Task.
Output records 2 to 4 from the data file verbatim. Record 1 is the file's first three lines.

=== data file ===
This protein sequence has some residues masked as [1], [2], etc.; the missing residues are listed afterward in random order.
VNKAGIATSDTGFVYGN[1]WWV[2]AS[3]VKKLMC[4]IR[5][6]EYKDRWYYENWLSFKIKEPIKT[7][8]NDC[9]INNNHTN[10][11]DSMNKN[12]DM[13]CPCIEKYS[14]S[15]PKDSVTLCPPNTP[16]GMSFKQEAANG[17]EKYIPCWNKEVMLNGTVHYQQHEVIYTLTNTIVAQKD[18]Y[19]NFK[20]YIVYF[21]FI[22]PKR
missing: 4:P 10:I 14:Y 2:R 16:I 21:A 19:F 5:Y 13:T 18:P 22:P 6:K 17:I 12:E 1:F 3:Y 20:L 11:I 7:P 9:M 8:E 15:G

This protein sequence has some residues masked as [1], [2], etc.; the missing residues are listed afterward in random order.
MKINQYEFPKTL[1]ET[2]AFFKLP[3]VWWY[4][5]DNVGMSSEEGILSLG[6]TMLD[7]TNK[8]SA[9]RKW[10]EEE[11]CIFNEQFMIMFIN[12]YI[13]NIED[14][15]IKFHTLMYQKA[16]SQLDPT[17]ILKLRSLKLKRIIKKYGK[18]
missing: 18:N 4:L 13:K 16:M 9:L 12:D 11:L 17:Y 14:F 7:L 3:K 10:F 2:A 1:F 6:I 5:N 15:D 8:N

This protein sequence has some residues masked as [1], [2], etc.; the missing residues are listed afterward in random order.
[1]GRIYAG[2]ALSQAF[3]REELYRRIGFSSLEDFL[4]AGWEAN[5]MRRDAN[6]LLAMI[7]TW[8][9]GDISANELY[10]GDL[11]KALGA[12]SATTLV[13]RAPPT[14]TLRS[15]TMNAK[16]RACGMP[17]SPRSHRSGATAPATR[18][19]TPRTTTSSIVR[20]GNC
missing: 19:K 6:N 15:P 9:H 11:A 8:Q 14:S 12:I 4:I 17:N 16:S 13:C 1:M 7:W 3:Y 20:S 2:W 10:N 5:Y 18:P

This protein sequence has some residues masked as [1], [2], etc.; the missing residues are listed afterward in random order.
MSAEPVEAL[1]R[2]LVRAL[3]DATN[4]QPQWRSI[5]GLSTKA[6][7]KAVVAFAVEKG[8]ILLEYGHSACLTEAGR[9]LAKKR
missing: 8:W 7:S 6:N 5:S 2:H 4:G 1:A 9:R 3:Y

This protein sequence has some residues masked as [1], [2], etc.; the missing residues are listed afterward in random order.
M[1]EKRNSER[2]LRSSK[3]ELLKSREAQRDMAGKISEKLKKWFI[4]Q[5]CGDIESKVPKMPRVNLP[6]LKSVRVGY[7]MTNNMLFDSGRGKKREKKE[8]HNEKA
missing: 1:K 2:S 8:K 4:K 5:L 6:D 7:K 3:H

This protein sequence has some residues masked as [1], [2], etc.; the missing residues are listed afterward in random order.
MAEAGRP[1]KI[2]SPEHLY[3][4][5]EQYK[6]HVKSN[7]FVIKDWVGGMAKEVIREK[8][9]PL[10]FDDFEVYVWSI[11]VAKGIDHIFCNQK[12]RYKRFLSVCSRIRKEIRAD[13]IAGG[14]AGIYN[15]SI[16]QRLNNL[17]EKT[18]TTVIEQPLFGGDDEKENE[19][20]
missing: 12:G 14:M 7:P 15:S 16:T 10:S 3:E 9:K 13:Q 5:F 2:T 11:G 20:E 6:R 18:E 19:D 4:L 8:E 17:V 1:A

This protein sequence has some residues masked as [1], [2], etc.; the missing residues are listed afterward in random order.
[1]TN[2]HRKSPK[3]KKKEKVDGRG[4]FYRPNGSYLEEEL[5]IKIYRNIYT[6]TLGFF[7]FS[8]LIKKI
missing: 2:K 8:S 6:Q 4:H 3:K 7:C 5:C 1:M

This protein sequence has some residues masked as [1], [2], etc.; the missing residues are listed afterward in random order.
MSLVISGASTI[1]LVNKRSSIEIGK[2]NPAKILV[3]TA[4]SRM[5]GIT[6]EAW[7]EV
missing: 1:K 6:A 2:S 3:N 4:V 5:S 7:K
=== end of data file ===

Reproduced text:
This protein sequence has some residues masked as [1], [2], etc.; the missing residues are listed afterward in random order.
MKINQYEFPKTL[1]ET[2]AFFKLP[3]VWWY[4][5]DNVGMSSEEGILSLG[6]TMLD[7]TNK[8]SA[9]RKW[10]EEE[11]CIFNEQFMIMFIN[12]YI[13]NIED[14][15]IKFHTLMYQKA[16]SQLDPT[17]ILKLRSLKLKRIIKKYGK[18]
missing: 18:N 4:L 13:K 16:M 9:L 12:D 11:L 17:Y 14:F 7:L 3:K 10:F 2:A 1:F 6:I 5:N 15:D 8:N

This protein sequence has some residues masked as [1], [2], etc.; the missing residues are listed afterward in random order.
[1]GRIYAG[2]ALSQAF[3]REELYRRIGFSSLEDFL[4]AGWEAN[5]MRRDAN[6]LLAMI[7]TW[8][9]GDISANELY[10]GDL[11]KALGA[12]SATTLV[13]RAPPT[14]TLRS[15]TMNAK[16]RACGMP[17]SPRSHRSGATAPATR[18][19]TPRTTTSSIVR[20]GNC
missing: 19:K 6:N 15:P 9:H 11:A 8:Q 14:S 12:I 4:I 17:N 16:S 13:C 1:M 7:W 3:Y 20:S 2:W 10:N 5:Y 18:P

This protein sequence has some residues masked as [1], [2], etc.; the missing residues are listed afterward in random order.
MSAEPVEAL[1]R[2]LVRAL[3]DATN[4]QPQWRSI[5]GLSTKA[6][7]KAVVAFAVEKG[8]ILLEYGHSACLTEAGR[9]LAKKR
missing: 8:W 7:S 6:N 5:S 2:H 4:G 1:A 9:R 3:Y